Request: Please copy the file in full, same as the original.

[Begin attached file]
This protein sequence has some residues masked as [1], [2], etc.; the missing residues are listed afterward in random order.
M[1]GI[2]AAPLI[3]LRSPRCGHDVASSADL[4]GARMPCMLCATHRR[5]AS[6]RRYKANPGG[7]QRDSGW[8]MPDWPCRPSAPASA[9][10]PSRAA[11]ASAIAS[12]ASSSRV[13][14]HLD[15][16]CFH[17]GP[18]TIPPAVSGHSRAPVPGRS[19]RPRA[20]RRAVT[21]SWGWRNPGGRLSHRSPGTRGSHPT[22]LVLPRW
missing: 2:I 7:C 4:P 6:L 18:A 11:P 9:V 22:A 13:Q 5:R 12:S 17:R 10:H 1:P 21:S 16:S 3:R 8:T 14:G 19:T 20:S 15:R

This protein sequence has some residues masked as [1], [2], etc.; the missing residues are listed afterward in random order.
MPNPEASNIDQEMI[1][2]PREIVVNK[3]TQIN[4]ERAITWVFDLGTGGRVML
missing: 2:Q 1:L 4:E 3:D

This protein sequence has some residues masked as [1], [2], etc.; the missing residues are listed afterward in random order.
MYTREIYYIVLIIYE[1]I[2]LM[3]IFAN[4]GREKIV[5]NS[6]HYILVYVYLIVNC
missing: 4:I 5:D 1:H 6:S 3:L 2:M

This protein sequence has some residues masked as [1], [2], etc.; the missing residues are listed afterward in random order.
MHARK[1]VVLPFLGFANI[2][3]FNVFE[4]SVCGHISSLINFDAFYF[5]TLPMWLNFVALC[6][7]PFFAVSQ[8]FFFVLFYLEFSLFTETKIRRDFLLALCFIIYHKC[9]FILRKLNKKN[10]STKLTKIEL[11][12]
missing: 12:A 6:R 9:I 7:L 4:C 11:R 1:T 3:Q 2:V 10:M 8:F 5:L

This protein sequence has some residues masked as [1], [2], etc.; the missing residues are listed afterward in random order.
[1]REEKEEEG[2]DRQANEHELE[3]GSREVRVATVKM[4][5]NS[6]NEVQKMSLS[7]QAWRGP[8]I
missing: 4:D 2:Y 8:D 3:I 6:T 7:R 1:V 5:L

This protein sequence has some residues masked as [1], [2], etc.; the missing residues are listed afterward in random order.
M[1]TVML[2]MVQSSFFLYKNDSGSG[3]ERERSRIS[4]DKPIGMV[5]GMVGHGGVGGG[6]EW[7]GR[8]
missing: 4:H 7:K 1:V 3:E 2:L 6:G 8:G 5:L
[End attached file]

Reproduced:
This protein sequence has some residues masked as [1], [2], etc.; the missing residues are listed afterward in random order.
M[1]GI[2]AAPLI[3]LRSPRCGHDVASSADL[4]GARMPCMLCATHRR[5]AS[6]RRYKANPGG[7]QRDSGW[8]MPDWPCRPSAPASA[9][10]PSRAA[11]ASAIAS[12]ASSSRV[13][14]HLD[15][16]CFH[17]GP[18]TIPPAVSGHSRAPVPGRS[19]RPRA[20]RRAVT[21]SWGWRNPGGRLSHRSPGTRGSHPT[22]LVLPRW
missing: 2:I 7:C 4:P 6:L 18:A 11:P 9:V 22:A 13:Q 5:R 12:S 17:R 10:H 1:P 21:S 16:S 3:R 8:T 14:G 19:T 20:S 15:R

This protein sequence has some residues masked as [1], [2], etc.; the missing residues are listed afterward in random order.
MPNPEASNIDQEMI[1][2]PREIVVNK[3]TQIN[4]ERAITWVFDLGTGGRVML
missing: 2:Q 1:L 4:E 3:D

This protein sequence has some residues masked as [1], [2], etc.; the missing residues are listed afterward in random order.
MYTREIYYIVLIIYE[1]I[2]LM[3]IFAN[4]GREKIV[5]NS[6]HYILVYVYLIVNC
missing: 4:I 5:D 1:H 6:S 3:L 2:M

This protein sequence has some residues masked as [1], [2], etc.; the missing residues are listed afterward in random order.
MHARK[1]VVLPFLGFANI[2][3]FNVFE[4]SVCGHISSLINFDAFYF[5]TLPMWLNFVALC[6][7]PFFAVSQ[8]FFFVLFYLEFSLFTETKIRRDFLLALCFIIYHKC[9]FILRKLNKKN[10]STKLTKIEL[11][12]
missing: 12:A 6:R 9:I 7:L 4:C 11:R 1:T 3:Q 2:V 10:M 8:F 5:L

This protein sequence has some residues masked as [1], [2], etc.; the missing residues are listed afterward in random order.
[1]REEKEEEG[2]DRQANEHELE[3]GSREVRVATVKM[4][5]NS[6]NEVQKMSLS[7]QAWRGP[8]I
missing: 4:D 2:Y 8:D 3:I 6:T 7:R 1:V 5:L

This protein sequence has some residues masked as [1], [2], etc.; the missing residues are listed afterward in random order.
M[1]TVML[2]MVQSSFFLYKNDSGSG[3]ERERSRIS[4]DKPIGMV[5]GMVGHGGVGGG[6]EW[7]GR[8]
missing: 4:H 7:K 1:V 3:E 2:L 6:G 8:G 5:L